As a compromise on zoning issues, developers of the proposed Halfmoon Village and Yacht Club on Beach Road have agreed to construct a public park along the Mohawk River to be deeded to the town upon completion.
The park will include a boat launch, fishing pier and small parking lot. It also will connect to the town’s existing Crescent multiuse trail, which is proposed to be extended along Towpath Road. Additional land will be bought and given to the town as open space.
These recreation plans were in the developers’ Draft Environmental Impact Statement for the project, which the Town Board deemed complete at its June 1 meeting. The project now moves to the Planning Board for a recommendation.
Town Supervisor Mindy Wormuth said although the assessment was considered to be complete, that doesn’t necessarily mean the town will approve the project, which proposes a 244-unit condominium development on the Mohawk River.
“We just agreed all the information was addressed that needed to be,” she said.
Wormuth said other environmental assessments had been submitted in the past, but the Town and Planning boards felt a number of issues were not addressed in those documents. She said the assessment now includes information about the canal dredging, the impact on traffic and road congestion, sewer issues, public access to the project and an emergency evacuation plan.
The Town Board considered these issues important because residents voiced their concerns about them at a comment period in May, she said. The Planning Board now will conduct a full review and make a recommendation on the environmental study.
The project has been in the works since 2003, and engineers have said they hope to get all the development’s plans approved by 2014.
Gail and Gary Krause own the property, which is currently Krause’s Grove.
Senior Planner Jeff Williams said he is unsure how long it will take the Planning Board to review the assessment. “At this point we have to look at whether it’s a feasible and good project for the town,” he said. The next Planning Board meeting is June 27.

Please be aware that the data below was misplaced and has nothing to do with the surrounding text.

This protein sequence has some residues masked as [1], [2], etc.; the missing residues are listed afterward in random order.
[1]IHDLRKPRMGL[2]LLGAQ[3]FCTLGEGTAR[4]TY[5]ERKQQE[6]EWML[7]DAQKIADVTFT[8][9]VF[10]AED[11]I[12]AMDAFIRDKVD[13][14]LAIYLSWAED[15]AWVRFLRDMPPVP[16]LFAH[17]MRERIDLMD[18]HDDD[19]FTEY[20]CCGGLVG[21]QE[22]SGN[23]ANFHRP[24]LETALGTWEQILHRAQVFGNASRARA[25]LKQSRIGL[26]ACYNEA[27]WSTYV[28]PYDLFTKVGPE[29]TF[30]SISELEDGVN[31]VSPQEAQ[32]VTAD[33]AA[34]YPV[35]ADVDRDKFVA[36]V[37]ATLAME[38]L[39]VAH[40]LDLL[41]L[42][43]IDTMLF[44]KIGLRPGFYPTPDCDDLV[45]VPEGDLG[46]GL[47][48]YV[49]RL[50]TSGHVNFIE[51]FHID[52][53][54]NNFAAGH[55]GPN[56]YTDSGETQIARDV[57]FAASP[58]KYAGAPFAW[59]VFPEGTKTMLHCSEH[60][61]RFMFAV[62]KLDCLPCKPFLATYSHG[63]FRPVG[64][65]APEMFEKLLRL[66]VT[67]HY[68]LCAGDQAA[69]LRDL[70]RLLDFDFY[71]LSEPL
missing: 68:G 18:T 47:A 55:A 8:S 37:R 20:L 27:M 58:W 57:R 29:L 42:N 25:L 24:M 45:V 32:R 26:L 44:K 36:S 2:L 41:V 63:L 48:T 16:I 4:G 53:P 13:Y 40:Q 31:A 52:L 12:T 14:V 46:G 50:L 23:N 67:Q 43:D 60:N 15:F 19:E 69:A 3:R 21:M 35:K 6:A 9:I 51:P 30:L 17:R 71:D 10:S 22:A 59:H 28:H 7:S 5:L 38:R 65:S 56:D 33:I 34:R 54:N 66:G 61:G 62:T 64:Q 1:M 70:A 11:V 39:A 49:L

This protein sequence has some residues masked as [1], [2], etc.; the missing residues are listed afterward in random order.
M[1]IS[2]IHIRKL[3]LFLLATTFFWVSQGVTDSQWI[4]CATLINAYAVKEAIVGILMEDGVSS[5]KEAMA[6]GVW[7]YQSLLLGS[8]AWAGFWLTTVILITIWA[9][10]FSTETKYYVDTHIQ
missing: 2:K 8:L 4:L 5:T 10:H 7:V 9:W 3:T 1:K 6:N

Williams said the developers at Chazen Companies in Troy have asked to speak at the meeting to bring the Planning Board “up to speed” on the project, because it’s been so long since the last time they met.
“It’s a pretty significant milestone for us,” said John Montagne, vice president of land development services at Chazen Co.
Wormuth said part of the reason the project has taken so long to move forward is because the plans have changed several times over the past eight years.
“Every time [Gail Krause] switched engineers, the project would change,” said Wormuth. “From what she tells us, there are already people on waiting lists to get into this place.”
The plans call for the construction of six buildings and extensive landscaping. The condo buildings would be either two, three or four stories with parking space beneath. The two- and three-bedroom units would range from 1,400 to 2,200 square feet.
A Department of Environmental Conservation permit application submitted earlier in the year included plans to build the public park with a fishing pier and a canoe/kayak launch.
The Krauses have requested permission to dredge 55,000 cubic yards of sediment out of a 7.3-acre section of the Mohawk River and build a 75-slip docking facility and observation pier. The DEC permit application also seeks to remove invasive water chestnuts from a 13.4-acre area on the Mohawk.
If the Planning Board recommendations are positive, the town would need to rezone the property before plans are approved.
The Krauses could not be reached for comment for this story.